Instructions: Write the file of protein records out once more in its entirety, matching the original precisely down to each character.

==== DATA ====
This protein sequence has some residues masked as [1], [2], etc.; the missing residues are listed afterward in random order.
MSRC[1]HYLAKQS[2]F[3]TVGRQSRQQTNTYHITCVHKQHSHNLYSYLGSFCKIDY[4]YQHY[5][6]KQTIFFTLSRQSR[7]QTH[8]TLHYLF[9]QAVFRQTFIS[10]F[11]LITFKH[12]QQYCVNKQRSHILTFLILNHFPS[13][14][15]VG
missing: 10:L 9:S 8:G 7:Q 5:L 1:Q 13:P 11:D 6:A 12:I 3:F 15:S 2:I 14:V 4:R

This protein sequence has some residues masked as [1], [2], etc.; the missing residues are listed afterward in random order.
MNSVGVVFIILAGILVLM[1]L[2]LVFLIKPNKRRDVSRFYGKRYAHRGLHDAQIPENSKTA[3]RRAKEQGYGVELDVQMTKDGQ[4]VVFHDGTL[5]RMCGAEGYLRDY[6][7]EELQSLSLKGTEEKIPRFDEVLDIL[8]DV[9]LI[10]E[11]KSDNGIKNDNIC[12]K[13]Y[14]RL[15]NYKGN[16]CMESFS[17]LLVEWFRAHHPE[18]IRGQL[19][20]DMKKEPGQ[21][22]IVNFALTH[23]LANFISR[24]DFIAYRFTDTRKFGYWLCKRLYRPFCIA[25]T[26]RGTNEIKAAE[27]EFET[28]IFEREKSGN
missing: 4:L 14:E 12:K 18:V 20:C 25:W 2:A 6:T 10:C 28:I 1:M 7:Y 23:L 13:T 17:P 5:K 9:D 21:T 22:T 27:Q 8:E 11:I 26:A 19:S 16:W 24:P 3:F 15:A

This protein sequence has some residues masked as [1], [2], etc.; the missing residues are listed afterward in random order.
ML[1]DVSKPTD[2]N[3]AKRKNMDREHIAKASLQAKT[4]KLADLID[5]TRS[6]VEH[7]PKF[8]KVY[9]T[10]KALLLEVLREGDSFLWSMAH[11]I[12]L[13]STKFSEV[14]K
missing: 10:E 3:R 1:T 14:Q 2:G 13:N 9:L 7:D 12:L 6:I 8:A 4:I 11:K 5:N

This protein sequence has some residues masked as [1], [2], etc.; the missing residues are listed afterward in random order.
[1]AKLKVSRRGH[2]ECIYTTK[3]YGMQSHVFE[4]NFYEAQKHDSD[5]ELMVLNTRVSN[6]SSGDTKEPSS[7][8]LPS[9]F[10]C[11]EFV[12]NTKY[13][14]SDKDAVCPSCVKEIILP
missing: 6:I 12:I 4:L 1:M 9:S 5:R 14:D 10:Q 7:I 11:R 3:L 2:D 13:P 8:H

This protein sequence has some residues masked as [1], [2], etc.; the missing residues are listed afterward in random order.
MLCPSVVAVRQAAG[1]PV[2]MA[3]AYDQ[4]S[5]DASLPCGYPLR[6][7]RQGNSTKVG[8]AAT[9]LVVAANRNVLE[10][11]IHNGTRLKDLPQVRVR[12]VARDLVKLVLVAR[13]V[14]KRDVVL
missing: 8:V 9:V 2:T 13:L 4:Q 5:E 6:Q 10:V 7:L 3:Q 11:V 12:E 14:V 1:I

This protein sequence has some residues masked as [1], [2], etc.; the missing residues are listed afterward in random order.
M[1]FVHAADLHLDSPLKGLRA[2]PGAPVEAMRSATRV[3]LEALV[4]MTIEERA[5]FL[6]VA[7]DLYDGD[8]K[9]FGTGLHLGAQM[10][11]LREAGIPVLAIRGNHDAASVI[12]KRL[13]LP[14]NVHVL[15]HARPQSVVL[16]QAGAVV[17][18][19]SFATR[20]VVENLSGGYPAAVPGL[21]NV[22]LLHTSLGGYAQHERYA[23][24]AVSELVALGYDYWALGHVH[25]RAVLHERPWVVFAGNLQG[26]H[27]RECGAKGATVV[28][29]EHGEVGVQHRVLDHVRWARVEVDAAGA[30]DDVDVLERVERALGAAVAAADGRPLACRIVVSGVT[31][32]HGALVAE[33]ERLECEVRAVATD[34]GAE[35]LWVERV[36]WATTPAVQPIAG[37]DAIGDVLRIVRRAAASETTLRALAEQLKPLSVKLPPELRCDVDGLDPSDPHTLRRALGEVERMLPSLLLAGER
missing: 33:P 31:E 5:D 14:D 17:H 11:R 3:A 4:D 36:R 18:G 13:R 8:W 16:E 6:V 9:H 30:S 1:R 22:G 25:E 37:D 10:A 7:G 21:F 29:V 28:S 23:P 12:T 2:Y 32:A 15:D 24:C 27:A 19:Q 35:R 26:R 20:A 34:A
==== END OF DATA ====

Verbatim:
This protein sequence has some residues masked as [1], [2], etc.; the missing residues are listed afterward in random order.
MSRC[1]HYLAKQS[2]F[3]TVGRQSRQQTNTYHITCVHKQHSHNLYSYLGSFCKIDY[4]YQHY[5][6]KQTIFFTLSRQSR[7]QTH[8]TLHYLF[9]QAVFRQTFIS[10]F[11]LITFKH[12]QQYCVNKQRSHILTFLILNHFPS[13][14][15]VG
missing: 10:L 9:S 8:G 7:Q 5:L 1:Q 13:P 11:D 6:A 12:I 3:F 15:S 2:I 14:V 4:R

This protein sequence has some residues masked as [1], [2], etc.; the missing residues are listed afterward in random order.
MNSVGVVFIILAGILVLM[1]L[2]LVFLIKPNKRRDVSRFYGKRYAHRGLHDAQIPENSKTA[3]RRAKEQGYGVELDVQMTKDGQ[4]VVFHDGTL[5]RMCGAEGYLRDY[6][7]EELQSLSLKGTEEKIPRFDEVLDIL[8]DV[9]LI[10]E[11]KSDNGIKNDNIC[12]K[13]Y[14]RL[15]NYKGN[16]CMESFS[17]LLVEWFRAHHPE[18]IRGQL[19][20]DMKKEPGQ[21][22]IVNFALTH[23]LANFISR[24]DFIAYRFTDTRKFGYWLCKRLYRPFCIA[25]T[26]RGTNEIKAAE[27]EFET[28]IFEREKSGN
missing: 4:L 14:E 12:K 18:V 20:C 25:W 2:A 6:T 10:C 28:I 1:M 7:Y 23:L 13:T 17:P 5:K 9:D 21:T 22:T 27:Q 8:E 11:I 26:A 19:S 16:W 24:P 3:F 15:A

This protein sequence has some residues masked as [1], [2], etc.; the missing residues are listed afterward in random order.
ML[1]DVSKPTD[2]N[3]AKRKNMDREHIAKASLQAKT[4]KLADLID[5]TRS[6]VEH[7]PKF[8]KVY[9]T[10]KALLLEVLREGDSFLWSMAH[11]I[12]L[13]STKFSEV[14]K
missing: 10:E 3:R 1:T 14:Q 2:G 13:N 9:L 7:D 12:L 6:I 8:A 4:I 11:K 5:N

This protein sequence has some residues masked as [1], [2], etc.; the missing residues are listed afterward in random order.
[1]AKLKVSRRGH[2]ECIYTTK[3]YGMQSHVFE[4]NFYEAQKHDSD[5]ELMVLNTRVSN[6]SSGDTKEPSS[7][8]LPS[9]F[10]C[11]EFV[12]NTKY[13][14]SDKDAVCPSCVKEIILP
missing: 6:I 12:I 4:L 1:M 9:S 5:R 14:D 10:Q 7:I 11:R 3:L 2:D 13:P 8:H

This protein sequence has some residues masked as [1], [2], etc.; the missing residues are listed afterward in random order.
MLCPSVVAVRQAAG[1]PV[2]MA[3]AYDQ[4]S[5]DASLPCGYPLR[6][7]RQGNSTKVG[8]AAT[9]LVVAANRNVLE[10][11]IHNGTRLKDLPQVRVR[12]VARDLVKLVLVAR[13]V[14]KRDVVL
missing: 8:V 9:V 2:T 13:L 4:Q 5:E 6:Q 10:V 7:L 3:Q 11:V 12:E 14:V 1:I

This protein sequence has some residues masked as [1], [2], etc.; the missing residues are listed afterward in random order.
M[1]FVHAADLHLDSPLKGLRA[2]PGAPVEAMRSATRV[3]LEALV[4]MTIEERA[5]FL[6]VA[7]DLYDGD[8]K[9]FGTGLHLGAQM[10][11]LREAGIPVLAIRGNHDAASVI[12]KRL[13]LP[14]NVHVL[15]HARPQSVVL[16]QAGAVV[17][18][19]SFATR[20]VVENLSGGYPAAVPGL[21]NV[22]LLHTSLGGYAQHERYA[23][24]AVSELVALGYDYWALGHVH[25]RAVLHERPWVVFAGNLQG[26]H[27]RECGAKGATVV[28][29]EHGEVGVQHRVLDHVRWARVEVDAAGA[30]DDVDVLERVERALGAAVAAADGRPLACRIVVSGVT[31][32]HGALVAE[33]ERLECEVRAVATD[34]GAE[35]LWVERV[36]WATTPAVQPIAG[37]DAIGDVLRIVRRAAASETTLRALAEQLKPLSVKLPPELRCDVDGLDPSDPHTLRRALGEVERMLPSLLLAGER
missing: 33:P 31:E 5:D 14:D 17:H 11:R 3:A 4:D 36:R 18:G 13:R 8:W 16:E 6:V 9:H 30:S 1:R 22:G 25:E 37:D 10:A 7:G 21:F 29:V 28:S 23:P 12:T 2:Y 32:A 15:D 24:C 27:A 19:Q 35:R 26:R 20:A 34:A